The Belgian scientist Johan Gielis discovered a mathematical formula to describe many shapes existing in nature. This formula is called the "Super Formula". To demonstrate GPGPU and to show that it can be used for many purposes including simply having some fun, we developed the "SuperShaper". A tool that uses OpenCL to create very high-detail 3D models using the Super Formula.
These OpenGL Programming course help application programmers master platform-independent graphics programming using OpenGL. Students learn to create interactive, animated applications displaying wire-frame and solid 3D models controlled by user input and how to add lighting, textures, and other effects to increase realism. Newer OpenGL topics such as using vertex-buffer objects for better performance, and vertex and fragment shaders for advanced shading techniques are introduced. Courses will be offered in March, May and October in California, the UK and in Asia if the demand is there. Full details and information are available online.
After the success of the first seven entries to the ShaderX book series, of GPU Pro and the soon to be released GPU Pro 2, we are looking for authors for GPU Pro 3. The upcoming book will cover advanced rendering techniques that run on the DirectX or OpenGL run-times, or any other run-time with any language available. It will include topics on: Geometry Manipulation; Rendering Techniques; Handheld Devices Programming; Effects in Image Space; Shadows; 3D Engine Design; Graphics Related Tools; Environmental Effects and a dedicated section on General Purpose GPU Programming that will cover CUDA, DirectCompute and OpenCL examples. Proposals are due by March 17th, 2011. Contact details, an example proposal, writing guidelines and a FAQ can be downloaded from gpupro3.blogspot.com.
The Khronos Group just wrapped up another DevU, this time in Seoul. Presentations slides from all the sessions are now online. Some of the Khronos APIs covered at this DevU were OpenGL ES, OpenCL, OpenGL, OpenGL SC, OpenVG and OpenMAX and OpenSL ES by AMD, ARM, DMP, DrawElements, HUONE, NVIDIA, Rightware and Samsung and Takumi. A complete schedule of events is available in our event archives.
The Khronos Group is hosting a Khronos Developer University co-located with SIGGRAPH Asia. Numerous Khronos members have joined together with each member taking a demonstration suite to create a large number of exciting demos in the Khronos Pavilion on the SIGGRAPH trade show floor. On December 17th Rightware is sponsoring a Beer and Demo Social. Complete dates, and schedules are available on the Khronos website. The Khronos Group has just wrapped up very successful events in Beijing and Tokyo.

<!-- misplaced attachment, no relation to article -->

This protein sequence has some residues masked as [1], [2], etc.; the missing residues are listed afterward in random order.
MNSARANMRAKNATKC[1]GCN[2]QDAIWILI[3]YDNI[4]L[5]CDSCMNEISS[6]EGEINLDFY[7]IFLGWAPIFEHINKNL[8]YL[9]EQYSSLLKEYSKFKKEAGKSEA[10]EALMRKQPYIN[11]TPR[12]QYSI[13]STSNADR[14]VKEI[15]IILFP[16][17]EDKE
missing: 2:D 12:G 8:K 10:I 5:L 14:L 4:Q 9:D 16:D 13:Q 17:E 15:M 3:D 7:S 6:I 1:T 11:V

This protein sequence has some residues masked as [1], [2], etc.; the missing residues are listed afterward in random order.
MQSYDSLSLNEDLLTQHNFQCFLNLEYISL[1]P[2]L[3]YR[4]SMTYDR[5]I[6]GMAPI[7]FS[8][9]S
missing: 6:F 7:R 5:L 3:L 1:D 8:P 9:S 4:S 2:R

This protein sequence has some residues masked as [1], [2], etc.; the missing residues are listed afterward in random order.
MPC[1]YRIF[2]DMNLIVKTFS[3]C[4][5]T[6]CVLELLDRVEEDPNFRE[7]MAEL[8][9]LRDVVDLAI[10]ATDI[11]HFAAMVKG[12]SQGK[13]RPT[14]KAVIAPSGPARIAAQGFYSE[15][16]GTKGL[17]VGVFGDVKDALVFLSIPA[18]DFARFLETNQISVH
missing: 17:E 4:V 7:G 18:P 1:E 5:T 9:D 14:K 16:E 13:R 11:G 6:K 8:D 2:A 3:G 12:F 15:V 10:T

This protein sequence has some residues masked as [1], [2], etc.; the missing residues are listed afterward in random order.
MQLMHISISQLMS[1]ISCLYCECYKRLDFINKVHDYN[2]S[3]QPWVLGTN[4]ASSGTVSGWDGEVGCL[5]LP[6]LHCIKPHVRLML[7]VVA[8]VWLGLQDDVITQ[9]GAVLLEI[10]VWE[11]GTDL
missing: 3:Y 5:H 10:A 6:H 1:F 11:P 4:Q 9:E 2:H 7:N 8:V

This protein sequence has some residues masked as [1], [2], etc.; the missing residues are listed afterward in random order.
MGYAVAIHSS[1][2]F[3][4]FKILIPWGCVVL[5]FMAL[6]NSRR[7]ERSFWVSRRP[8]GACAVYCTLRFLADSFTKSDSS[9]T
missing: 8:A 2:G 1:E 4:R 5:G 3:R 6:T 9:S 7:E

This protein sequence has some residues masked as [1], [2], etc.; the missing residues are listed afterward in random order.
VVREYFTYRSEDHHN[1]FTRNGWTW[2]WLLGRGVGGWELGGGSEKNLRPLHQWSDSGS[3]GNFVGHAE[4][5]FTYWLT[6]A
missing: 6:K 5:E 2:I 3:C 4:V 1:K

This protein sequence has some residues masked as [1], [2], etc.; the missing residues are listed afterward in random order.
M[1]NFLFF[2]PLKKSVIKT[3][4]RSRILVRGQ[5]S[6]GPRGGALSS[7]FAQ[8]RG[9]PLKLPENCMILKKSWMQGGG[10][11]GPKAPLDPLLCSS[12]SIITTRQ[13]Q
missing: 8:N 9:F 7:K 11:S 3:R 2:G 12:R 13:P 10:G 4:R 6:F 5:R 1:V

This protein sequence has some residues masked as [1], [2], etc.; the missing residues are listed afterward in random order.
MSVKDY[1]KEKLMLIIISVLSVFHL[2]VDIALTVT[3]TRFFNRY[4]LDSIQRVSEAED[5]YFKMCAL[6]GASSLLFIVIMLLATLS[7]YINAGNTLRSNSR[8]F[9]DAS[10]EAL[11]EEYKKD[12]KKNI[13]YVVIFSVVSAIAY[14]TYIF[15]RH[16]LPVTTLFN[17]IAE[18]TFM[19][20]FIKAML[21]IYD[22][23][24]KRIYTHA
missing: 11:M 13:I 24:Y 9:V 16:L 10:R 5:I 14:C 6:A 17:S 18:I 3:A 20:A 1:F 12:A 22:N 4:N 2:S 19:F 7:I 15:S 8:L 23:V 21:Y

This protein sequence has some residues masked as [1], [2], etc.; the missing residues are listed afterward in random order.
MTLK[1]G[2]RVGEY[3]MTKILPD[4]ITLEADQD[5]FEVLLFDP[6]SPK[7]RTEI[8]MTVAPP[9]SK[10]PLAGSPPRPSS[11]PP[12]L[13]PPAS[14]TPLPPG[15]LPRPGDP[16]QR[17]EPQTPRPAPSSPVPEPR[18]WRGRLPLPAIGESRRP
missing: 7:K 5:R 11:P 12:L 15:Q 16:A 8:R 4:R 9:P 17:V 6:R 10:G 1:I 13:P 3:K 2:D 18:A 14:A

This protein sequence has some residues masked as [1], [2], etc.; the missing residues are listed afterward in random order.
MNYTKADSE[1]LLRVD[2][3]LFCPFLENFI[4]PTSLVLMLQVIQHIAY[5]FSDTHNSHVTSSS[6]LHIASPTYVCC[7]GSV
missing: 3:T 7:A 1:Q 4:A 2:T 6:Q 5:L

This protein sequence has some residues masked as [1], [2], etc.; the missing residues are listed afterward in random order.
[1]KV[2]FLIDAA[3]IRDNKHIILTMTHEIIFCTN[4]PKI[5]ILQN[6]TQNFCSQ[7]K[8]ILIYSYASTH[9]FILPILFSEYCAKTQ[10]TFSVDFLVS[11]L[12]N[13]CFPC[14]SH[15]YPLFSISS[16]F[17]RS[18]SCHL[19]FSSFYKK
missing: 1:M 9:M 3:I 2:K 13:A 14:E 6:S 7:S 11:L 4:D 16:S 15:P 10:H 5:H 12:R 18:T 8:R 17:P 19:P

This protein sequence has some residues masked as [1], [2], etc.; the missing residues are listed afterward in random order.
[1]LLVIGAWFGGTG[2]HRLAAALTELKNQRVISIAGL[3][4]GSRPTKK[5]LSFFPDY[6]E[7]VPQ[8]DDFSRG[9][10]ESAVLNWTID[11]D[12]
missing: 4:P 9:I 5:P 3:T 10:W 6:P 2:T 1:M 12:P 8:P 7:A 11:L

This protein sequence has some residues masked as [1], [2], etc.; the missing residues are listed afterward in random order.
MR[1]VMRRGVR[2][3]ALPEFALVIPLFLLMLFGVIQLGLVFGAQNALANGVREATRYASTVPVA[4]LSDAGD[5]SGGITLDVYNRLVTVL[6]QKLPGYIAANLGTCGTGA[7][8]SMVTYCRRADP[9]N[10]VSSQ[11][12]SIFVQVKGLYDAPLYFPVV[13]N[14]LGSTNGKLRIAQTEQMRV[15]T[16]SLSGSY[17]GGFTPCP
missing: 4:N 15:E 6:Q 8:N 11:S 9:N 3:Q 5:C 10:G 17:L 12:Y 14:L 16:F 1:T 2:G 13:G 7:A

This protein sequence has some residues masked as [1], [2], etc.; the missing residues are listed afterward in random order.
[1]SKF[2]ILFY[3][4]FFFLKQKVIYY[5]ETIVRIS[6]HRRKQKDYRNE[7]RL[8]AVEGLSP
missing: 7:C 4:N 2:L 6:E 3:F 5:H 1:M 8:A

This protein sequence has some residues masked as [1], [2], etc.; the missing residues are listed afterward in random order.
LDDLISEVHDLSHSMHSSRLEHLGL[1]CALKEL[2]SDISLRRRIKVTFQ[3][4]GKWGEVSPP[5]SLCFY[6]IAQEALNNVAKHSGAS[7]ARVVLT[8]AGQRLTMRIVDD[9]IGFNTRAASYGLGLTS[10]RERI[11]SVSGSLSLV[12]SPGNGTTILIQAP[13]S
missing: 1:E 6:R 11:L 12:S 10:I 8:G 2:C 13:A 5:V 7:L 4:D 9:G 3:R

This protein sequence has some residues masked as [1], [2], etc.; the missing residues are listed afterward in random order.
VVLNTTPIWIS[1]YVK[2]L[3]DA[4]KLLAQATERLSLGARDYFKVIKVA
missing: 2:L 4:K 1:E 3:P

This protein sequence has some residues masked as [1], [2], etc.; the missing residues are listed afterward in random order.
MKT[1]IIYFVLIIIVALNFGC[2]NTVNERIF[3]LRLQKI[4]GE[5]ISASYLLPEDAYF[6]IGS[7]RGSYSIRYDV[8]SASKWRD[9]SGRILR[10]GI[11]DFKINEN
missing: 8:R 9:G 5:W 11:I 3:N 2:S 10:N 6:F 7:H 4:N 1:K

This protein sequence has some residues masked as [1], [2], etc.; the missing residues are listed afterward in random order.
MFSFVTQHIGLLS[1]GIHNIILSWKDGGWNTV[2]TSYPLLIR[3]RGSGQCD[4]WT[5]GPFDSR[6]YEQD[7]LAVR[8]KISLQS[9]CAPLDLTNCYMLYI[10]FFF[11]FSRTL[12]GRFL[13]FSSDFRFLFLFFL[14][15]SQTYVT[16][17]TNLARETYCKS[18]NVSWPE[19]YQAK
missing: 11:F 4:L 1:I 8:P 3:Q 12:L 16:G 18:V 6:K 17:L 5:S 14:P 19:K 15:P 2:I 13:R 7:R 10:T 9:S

The Khronos Group just wrapped up a DevU and press luncheon in Beijing. Presentations slides from all the sessions are now online. Some of the Khronos APIs covered at this DevU were OpenGL ES, OpenCL, OpenGL, OpenVG and OpenMAX and OpenSL ES by Vivante, ARM, Rightware, HUONE and NVIDIA. A complete schedule of events is available in our event archives.
A few advantages to using OpenCL on the CPU are that results are on the CPU for further processing, CPU-code can be mixed with OpenCL and specific algorithms can be processed faster because there is no PCIe-overhead. Streamcomputing has a closer look at at why you may find OpenCL on the CPU useful for your own work.
VR Juggler 3 is now available. VR Juggler 3.0 has a totally redesigned cluster infrastructure based on a formal client/server model and support for OpenGL 3.0 contexts as well as many other fixes and updates. VR Juggler provides a platform for virtual reality application development allowing a user to run an application on almost any VR system.
AMD just released Radeon HD 6000-series mobile model GPUs: the Radeon HD 6500M and Radeon HD 6300M. OpenGL 4.1 and OpenCL 1.1 support is included as well as DirectX compatibility.
The Khronos Group did a great job in the last few years to once again prove that OpenGL is still in game and that it can become the ultimate graphics API of choice, if it is not that already. However, we must note that it is not quite yet true that OpenGL 4.1 is a superset of its competitor, DirectX 11. We still have some holes that still have to be filled and I think the ARB should not stop just there as there is much more potential in the current hardware architectures than that is currently exposed by any graphics API so establishing the future of OpenGL should start by going one step further than DX11. In this article I would like to present my vision of items of importance that should be included in the next revision of the specification and how I see the future of OpenGL.